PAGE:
SHEEP: How the Wii U Launch Saved Gamestop

We have all seen the fantastic sales figures the Wii U received this December (and if you haven’t, don’t look at them). The first next-gen system on the market sold an incredible 460 thousand units!

Sure, it was outsold by the Xbox 360 (1.4 million), the PS3 (650 thousand), the 3DS (1.25 million), the original Wii (475 thousand), and the original DS (470 thousand); but the good news is that now four hundred and sixty thousand people are enjoying their new Wii U’s and marveling at its excellent update progress bar.

Sure, some of the anti-Nintendo brigade might say those numbers are “pitiful” and “signs of severe problems with Nintendo, especially compared to the 604 thousand the Wii did in its first December”; but they are simply haters that can’t see just how big a success the Wii U is. Just listen to it straight from Nintendo’s mouth:


“Wii U Hardware Sales Surpass Wii Sales by More Than $30 Million through First Six Weeks”

– Nintendo of America


That is ironclad proof of the success of the Wii U. It managed to move more money than the original Wii, which means that being more expensive than the Wii was actually a good thing! Who would have thought a $350 system would move more money than a $250 one? But don’t take just Nintendo’s word for it:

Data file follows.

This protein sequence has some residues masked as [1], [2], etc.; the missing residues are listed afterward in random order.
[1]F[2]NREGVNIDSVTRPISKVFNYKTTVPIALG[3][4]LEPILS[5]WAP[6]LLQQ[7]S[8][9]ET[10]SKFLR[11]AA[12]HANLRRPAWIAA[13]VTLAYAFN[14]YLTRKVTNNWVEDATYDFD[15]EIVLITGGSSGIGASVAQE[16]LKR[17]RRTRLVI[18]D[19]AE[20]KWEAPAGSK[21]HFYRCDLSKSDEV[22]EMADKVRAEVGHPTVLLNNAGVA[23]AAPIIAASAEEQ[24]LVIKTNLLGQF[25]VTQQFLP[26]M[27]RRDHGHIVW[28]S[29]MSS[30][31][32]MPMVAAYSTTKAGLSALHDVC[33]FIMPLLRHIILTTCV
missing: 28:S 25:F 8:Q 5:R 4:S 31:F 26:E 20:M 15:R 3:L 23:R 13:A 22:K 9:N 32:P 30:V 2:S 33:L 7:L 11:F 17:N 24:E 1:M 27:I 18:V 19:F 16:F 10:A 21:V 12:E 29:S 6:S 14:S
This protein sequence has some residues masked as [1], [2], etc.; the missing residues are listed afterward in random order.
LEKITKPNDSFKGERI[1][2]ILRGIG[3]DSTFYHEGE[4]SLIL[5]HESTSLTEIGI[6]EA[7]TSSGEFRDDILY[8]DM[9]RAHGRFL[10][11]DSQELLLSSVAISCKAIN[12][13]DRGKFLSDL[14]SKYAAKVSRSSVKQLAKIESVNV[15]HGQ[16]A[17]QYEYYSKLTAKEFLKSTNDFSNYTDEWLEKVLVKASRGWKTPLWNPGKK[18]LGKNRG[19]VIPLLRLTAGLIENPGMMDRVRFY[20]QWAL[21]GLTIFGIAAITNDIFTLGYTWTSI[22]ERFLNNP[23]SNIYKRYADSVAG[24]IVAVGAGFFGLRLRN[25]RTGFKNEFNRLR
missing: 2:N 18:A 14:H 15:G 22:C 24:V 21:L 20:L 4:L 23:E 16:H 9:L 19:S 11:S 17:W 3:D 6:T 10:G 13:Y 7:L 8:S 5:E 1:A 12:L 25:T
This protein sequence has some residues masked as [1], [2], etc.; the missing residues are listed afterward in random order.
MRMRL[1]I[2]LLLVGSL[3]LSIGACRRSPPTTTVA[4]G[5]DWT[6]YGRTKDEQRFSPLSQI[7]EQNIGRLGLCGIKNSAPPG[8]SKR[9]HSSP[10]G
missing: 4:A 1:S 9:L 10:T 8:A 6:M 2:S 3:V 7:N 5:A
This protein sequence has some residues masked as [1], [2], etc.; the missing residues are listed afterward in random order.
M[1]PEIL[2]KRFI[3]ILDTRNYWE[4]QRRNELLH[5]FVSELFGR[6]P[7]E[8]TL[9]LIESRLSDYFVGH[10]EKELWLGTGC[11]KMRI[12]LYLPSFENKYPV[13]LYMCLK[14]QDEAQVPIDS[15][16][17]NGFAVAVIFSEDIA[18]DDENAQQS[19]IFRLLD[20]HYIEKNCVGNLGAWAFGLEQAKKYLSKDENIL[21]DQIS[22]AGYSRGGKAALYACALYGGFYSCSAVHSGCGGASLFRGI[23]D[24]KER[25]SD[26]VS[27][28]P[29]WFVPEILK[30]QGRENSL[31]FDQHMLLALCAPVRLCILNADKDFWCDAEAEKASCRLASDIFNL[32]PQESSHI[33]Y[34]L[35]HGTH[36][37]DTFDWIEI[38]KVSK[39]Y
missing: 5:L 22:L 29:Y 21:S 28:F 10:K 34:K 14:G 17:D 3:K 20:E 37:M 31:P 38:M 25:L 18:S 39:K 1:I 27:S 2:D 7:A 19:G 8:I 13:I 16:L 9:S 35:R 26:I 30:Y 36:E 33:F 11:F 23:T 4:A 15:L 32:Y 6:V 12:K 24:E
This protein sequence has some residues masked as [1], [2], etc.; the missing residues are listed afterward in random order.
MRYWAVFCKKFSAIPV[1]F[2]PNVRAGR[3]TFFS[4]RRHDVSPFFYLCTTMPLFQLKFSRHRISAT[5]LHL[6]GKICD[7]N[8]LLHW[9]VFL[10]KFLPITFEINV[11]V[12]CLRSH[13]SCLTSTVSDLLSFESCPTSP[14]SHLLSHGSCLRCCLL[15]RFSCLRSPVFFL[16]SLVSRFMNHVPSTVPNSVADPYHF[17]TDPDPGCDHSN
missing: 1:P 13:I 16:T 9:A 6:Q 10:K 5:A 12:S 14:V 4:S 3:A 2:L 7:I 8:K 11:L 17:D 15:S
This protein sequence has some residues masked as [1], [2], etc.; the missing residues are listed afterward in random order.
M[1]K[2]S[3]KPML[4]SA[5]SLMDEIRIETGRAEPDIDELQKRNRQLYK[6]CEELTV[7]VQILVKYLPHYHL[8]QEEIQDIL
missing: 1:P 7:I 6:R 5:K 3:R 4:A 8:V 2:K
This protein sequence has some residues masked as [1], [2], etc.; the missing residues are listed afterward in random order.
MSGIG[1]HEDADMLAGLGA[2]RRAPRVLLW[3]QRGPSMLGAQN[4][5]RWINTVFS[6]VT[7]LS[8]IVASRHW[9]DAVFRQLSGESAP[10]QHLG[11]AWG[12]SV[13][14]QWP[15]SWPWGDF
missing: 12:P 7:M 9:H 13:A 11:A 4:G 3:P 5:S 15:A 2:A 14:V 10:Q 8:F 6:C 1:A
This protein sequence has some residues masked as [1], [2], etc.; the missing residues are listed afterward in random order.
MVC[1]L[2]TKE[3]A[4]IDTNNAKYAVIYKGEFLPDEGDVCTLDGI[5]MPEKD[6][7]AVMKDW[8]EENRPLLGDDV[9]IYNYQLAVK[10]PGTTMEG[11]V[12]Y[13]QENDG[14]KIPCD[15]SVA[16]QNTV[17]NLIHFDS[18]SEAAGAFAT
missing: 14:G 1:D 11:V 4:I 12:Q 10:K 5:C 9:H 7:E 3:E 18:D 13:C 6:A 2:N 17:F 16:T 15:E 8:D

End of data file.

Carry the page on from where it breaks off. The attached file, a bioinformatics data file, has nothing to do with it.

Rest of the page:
Our […] Wii U Launch, […] a decline in store traffic […] As a result, GameStop expects its fourth quarter 2012 earnings per share results to be at the low end of its current guidance range. [We would have gone out of business this holiday season if it wasn’t for the Wii U]

– Gamestop (with some slight rewording/additions for clarity, changes in brackets)


Just take a look at Gamestop.

Everyone’s favorite “I hate this place, it’s such a rip-off” game shop has recently gotten in some trouble, with hundreds of stores closing, plunging sales, and it’s resale business dropping by double digit numbers.

But the Wii U obviously changed that! Instead of going towards bankruptcy, they are going to to the “low end of its current guidance range” (and then towards bankruptcy).

And then, when all the people return their Wii U’s because they don’t want them anymore; Gamestop can actually charge more for a used Wii U than a new one, because the eShop games that people buy there are stuck to the console and not their Nintendo Network ID; meaning that if you buy a used Wii U, you might find some free games inside!

The value of the Wii U just keeps going up, and it’s your loss for not having one (or selling one to Gamestop).

About the author: The Sheep is a die-hard Nintendo fanboy. Having grown up with Nintendo games, he can’t imagine how anyone can not like Mario and the classic Nintendo franchises. He owns a full collection of Nintendo plushies which he poses accordingly.